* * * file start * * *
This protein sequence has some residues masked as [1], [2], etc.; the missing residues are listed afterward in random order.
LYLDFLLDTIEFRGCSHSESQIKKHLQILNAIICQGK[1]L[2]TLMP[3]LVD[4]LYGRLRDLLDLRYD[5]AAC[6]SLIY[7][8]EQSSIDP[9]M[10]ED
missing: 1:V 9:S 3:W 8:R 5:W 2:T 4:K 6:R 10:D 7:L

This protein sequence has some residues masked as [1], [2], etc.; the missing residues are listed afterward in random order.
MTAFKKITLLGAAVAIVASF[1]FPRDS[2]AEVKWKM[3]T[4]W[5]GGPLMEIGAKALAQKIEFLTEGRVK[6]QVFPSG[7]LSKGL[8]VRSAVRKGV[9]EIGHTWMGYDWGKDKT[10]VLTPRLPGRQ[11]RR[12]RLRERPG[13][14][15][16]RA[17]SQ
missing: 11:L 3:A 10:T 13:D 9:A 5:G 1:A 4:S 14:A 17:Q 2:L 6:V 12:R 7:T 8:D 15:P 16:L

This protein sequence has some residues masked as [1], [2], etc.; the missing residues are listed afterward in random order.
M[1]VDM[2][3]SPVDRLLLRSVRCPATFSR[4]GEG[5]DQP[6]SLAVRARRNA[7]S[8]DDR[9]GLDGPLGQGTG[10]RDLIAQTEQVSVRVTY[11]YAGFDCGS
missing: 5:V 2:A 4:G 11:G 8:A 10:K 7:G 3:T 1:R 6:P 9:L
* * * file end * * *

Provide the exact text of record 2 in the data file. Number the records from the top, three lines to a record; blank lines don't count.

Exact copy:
This protein sequence has some residues masked as [1], [2], etc.; the missing residues are listed afterward in random order.
MTAFKKITLLGAAVAIVASF[1]FPRDS[2]AEVKWKM[3]T[4]W[5]GGPLMEIGAKALAQKIEFLTEGRVK[6]QVFPSG[7]LSKGL[8]VRSAVRKGV[9]EIGHTWMGYDWGKDKT[10]VLTPRLPGRQ[11]RR[12]RLRERPG[13][14][15][16]RA[17]SQ
missing: 11:L 3:A 10:T 13:D 9:A 5:G 1:A 4:S 14:A 17:Q 2:L 6:V 12:R 7:T 8:D 15:P 16:L